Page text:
|Tao's Adventure: Curse of the Demon Seal|
December 22, 2005
NA March 21, 2006
PAL 26 May 2006
|Media||512 megabit Cartridge|
The game revolves around a boy named Tao from the island of Bente, who must travel to Mondominio to get a rare monster egg from the monster tower. The seal from the tower has been broken, and monsters have turned all the people of his village into stone. Tao meets a creature named Petcho, who calls himself an "Elite Monster" and whether wanted or not, follows you the entire game.
The game is a sequel to Azure Dreams, which was released 8 years earlier.
Tao's Adventure follows a very straightforward dungeon-combat system. The majority of the game is spent in the Monster Tower, which consists of 60 floors. Tao ventures through these floors, finding monster eggs and monsters as he goes. While Tao can move free range normally, once an enemy is in sight the game changes its movement system. From here, every action uses 1 turn. For ever step that Tao takes or spell that he casts, the enemy is allowed one move also. Players are able to cast spells using the DS touch screen, by drawing runes. This concept was put to similar use in a later DS game titled LostMagic. As Tao progresses through the tower he is able to find Monster Eggs. He must then return to the town to hatch the eggs and the monster inside will join his party. Partner monsters are not directly controlled by the player but are instead controlled by the AI. Up to two monsters can be in Tao's party at any time. There is also a Coliseum mode, accessed through the game's main town in which the player uses any of Tao's hatched monsters to fight other monsters. This mode can be used over the DS' wireless multiplayer option. Tao and all creatures obtained in the tower can reach a max lvl of 50, but their stats can only reach 99. The exception is Straitser, the Bird Demon.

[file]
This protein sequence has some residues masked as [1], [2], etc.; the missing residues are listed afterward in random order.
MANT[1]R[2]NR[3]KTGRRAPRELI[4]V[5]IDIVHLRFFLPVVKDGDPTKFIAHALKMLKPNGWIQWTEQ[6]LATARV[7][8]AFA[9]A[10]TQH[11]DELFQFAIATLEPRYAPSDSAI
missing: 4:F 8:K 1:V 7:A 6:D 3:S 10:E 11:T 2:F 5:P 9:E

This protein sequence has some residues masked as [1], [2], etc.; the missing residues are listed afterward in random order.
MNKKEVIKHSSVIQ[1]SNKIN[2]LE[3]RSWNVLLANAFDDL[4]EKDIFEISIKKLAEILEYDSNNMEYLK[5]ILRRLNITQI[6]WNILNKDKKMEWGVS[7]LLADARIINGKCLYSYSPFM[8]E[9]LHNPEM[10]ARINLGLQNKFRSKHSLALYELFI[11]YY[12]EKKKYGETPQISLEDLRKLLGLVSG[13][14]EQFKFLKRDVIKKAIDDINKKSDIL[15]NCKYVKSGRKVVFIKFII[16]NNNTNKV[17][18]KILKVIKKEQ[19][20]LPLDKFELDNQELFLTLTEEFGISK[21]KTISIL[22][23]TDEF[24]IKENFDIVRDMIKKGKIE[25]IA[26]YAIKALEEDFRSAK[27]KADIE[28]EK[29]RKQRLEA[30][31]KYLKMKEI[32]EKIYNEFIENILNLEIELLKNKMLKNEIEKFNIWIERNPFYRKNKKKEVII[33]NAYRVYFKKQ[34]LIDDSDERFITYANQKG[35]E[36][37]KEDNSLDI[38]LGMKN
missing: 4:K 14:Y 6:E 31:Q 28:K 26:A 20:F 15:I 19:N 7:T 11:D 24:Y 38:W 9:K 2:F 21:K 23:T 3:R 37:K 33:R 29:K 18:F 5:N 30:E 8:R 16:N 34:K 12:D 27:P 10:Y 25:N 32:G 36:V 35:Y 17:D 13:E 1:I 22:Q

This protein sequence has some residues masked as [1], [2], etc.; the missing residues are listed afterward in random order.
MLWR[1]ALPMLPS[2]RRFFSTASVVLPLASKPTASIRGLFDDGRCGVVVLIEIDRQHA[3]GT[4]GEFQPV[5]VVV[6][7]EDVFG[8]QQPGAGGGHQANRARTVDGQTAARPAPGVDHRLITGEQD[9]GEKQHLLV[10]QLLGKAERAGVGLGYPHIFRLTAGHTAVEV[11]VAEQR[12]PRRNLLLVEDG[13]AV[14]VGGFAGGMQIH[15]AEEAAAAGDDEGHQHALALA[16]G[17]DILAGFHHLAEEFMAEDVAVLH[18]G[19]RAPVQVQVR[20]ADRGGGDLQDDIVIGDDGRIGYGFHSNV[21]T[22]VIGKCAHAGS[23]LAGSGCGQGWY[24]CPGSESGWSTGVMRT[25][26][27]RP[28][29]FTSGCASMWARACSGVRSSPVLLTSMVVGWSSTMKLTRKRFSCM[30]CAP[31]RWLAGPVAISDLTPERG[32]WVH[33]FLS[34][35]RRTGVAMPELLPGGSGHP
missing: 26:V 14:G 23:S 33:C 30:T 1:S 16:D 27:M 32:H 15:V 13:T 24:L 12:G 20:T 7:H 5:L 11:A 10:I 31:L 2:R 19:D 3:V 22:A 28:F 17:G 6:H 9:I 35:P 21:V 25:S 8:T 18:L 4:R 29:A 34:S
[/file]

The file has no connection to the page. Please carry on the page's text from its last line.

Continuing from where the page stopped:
Game Informer magazine ranked the game as #1 in the Top 10 Worst Games of '06, giving it a 2/10.
The majority of critical comments lie in the poorly designed mechanics and hackneyed ideas, as well as its failure to produce creative, original use of the Nintendo DS touch screen.